Uncle Alex as he was commonly known was born in Boone County, N.C., March 27th. 1819 and with his parents removed to Putman County, Indiana in the fall of 1837, at which place he was married to Miss Lydia Chadwick, March 14, 1844 and in November, 1852, he with his family emigrated to Effingham County, Illinois, locating in Mason Township, where he and his wife as frontiers settlers set to work to make life comfortable. They soon accumulated property and were in easy circumstances. His kind and industrious wife sharing with her husband the trials and hardships incident to frontier life.
To this twain was born five children as follows: Mrs. J. Anderson of Effingham, Mrs. M. Blunt, John Craver, and Mrs. J.H. Anderson and Mrs. Fisher of (?). Uncle Alex could well rejoice because of his unbroken family until December 4, 1876, at which time he lost his lifetime partner of his struggles. His children were all in manhood and womanhood. He was again married to Mrs. Sarah Ready on Aug. 26, 1877, whose excellent qualities tended to sweeten his old age. By his second marriage he became the stepfather of four children: John, Charley and Homer Ready, and Mrs. Annie Ahl, of Indiana. Unlike many second marriages his happiness continued. Although his afflictions were great he was always cheerful. However, on the 19th. inst. his suffering became more than he could bear and he peacefully closed his eyes and passed away. He had resided on the farm, where he died, for forty years and was loved and respected by all who knew him. He united with the Christian Church in 1863 and remained a member of that church until he was called from the church militant to the Church triumphant.
So closes a long useful life, one worthy of initiation. His widow and entire family have the sympathy of the community at large. His remains were interred at the Wright cemetery on the 28th. inst., surrounded by his many friends. Rev. Maloan delivered the funeral discourse. (Effingham Democrat, Jan 29, 1892 -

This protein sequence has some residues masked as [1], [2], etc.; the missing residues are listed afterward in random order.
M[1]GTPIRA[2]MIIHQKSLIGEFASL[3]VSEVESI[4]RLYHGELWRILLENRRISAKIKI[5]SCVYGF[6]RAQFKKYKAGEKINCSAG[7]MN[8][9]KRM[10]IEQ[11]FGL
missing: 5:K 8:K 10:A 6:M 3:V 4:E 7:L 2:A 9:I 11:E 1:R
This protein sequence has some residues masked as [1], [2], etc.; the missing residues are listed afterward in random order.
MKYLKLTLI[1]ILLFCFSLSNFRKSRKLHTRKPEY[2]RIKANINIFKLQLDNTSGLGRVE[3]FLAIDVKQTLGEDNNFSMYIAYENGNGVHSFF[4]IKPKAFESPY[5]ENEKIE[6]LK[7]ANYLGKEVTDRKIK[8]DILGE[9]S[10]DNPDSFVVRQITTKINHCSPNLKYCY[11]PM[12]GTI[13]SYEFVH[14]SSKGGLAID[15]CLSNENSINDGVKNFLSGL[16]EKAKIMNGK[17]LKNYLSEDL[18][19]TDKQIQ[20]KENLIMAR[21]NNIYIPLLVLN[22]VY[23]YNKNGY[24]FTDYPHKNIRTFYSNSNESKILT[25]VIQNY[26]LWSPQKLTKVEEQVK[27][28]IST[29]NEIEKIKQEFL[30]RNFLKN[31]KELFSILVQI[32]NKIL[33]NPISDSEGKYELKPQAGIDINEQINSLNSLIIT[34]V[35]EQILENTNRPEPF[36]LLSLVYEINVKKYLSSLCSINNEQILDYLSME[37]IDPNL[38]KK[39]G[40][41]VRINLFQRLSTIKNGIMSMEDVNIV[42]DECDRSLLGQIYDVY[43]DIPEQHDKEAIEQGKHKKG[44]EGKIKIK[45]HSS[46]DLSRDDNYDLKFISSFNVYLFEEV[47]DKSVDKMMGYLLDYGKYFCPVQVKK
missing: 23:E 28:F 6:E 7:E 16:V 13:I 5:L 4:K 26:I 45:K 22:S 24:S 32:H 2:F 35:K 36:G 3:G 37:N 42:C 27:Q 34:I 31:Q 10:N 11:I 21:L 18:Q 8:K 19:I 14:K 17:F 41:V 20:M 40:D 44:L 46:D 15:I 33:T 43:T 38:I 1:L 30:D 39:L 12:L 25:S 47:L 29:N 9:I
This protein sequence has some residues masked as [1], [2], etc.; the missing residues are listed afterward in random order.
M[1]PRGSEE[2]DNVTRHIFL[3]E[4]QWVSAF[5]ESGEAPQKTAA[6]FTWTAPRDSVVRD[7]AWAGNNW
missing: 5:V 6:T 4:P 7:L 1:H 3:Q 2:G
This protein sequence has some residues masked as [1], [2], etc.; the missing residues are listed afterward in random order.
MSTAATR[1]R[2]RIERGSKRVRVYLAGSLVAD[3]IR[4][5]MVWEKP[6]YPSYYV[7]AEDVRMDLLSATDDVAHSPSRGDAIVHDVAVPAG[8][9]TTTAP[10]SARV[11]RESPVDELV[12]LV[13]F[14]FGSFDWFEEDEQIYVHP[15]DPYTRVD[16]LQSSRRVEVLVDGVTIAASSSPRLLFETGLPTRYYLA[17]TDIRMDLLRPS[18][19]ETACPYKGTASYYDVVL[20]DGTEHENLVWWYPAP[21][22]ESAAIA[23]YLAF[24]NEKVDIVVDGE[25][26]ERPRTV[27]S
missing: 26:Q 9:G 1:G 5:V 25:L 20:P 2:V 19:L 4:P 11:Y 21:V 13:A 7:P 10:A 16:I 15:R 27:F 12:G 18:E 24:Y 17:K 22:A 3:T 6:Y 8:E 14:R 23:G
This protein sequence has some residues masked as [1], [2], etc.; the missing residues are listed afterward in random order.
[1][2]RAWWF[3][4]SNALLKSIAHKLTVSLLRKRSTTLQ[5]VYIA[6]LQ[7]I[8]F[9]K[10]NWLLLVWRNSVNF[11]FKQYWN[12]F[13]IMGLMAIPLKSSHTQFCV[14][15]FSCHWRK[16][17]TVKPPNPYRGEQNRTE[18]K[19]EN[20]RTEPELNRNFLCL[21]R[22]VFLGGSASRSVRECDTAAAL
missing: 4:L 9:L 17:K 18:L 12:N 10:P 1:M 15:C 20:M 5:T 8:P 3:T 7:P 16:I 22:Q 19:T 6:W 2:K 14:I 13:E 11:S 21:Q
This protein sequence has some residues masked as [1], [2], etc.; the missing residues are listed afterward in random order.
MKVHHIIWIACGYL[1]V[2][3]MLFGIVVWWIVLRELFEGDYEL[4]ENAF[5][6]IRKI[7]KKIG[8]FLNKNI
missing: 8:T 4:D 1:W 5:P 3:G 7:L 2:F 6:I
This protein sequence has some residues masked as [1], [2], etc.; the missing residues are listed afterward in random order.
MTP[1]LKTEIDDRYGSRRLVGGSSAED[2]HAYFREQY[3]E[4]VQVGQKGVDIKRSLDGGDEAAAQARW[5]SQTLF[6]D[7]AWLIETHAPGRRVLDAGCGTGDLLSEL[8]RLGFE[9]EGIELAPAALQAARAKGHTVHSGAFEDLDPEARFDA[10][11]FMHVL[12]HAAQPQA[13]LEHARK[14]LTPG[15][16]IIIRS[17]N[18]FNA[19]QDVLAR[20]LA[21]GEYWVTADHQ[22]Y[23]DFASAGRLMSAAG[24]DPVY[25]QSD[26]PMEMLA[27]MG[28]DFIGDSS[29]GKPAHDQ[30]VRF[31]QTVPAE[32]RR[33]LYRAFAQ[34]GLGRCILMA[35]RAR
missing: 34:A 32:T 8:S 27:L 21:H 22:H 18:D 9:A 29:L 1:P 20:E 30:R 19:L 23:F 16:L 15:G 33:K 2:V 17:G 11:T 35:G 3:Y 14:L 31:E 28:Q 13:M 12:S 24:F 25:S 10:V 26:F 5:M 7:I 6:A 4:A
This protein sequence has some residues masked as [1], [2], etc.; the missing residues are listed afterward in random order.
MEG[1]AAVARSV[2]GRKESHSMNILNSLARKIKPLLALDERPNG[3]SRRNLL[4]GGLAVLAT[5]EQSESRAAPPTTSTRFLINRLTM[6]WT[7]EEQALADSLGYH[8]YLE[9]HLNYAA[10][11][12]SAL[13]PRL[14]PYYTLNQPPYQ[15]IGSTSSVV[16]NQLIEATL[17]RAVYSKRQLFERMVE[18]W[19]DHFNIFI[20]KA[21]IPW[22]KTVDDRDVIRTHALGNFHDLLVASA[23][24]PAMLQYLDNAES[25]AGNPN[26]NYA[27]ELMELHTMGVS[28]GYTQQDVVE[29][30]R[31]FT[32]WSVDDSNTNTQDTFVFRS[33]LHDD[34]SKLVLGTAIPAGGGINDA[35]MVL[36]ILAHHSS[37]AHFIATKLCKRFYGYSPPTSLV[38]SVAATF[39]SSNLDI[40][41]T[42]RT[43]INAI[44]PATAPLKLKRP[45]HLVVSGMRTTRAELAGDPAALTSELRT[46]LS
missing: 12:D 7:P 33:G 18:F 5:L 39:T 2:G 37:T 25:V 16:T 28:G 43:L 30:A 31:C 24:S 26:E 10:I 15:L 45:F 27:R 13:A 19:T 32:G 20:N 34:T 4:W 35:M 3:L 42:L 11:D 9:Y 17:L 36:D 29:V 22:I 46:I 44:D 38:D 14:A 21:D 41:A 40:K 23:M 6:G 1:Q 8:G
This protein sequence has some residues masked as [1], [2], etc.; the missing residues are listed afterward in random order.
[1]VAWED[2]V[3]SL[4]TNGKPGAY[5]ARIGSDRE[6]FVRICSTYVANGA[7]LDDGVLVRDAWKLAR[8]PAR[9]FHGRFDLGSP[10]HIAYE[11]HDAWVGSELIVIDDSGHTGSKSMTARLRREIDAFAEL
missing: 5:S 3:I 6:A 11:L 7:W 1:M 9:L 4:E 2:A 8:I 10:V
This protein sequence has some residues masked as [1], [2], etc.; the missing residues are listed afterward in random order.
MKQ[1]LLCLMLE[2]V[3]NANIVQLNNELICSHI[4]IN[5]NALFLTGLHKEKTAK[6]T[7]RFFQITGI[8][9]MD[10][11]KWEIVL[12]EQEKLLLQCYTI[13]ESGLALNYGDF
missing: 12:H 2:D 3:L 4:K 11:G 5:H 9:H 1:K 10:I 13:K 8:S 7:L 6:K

Submitted by])

Mrs. Gust Devantier, whose maiden name was Miss Ernestine Emilie Kratzner, died at the family home on Sunday evening, May 2, 1909.
Mrs. Devantier was born in Wisconsin in 1861 and moved with the family to Fayette County, IL. in 1866. In 1884, she was united in marriage to Ellis Greeley who preceded her to the Great Beyond in 1900. To this union were born four children, one having preceded her to the better land. Those being: Mrs. Wm. Gillespie, Miss Annie Greeley and Elmer Greeley survive.
In 1902, Mrs. Ellis Greeley was united in marriage to Gust Devantier. To this union one son, Walter C., was born. Mrs. Devantier leaves many relatives and friends to mourn her departure.
Funeral services were conducted from the Emmanuel Lutheran church at Altamont, IL., Tuesday afternoon, with interment in the church cemetery. (Effingham Democrat, May 14, 1909 -
Submitted by])

Mrs. Sarah A. Dunlap died at her home in the North part of the city, Thursday, March 16, 1916, at 2 o'clock p.m. after a lingering illness of several months, at the age of 68 years, eight months and 16 days. She was married to Jesse W. Dunlap on April 15, 1869. Seven children of this union survive her: Alice of Douglas County, IL, Florence of Colorado, Effie of San Diego, CA., Roscoe and John of Chicago, IL, Winnogene of Coronado, CA, who is the youngest of the family and Mae who has for some time resided in this city and taken care of her mother. She also leaves the following brothers and sisters: James and Jasper Greer of Moccasin Township of this county, Marie Parkhurst of Shelbyville, IL, and Eliza Parkhurst of Inez, N.D. and several grandchildren.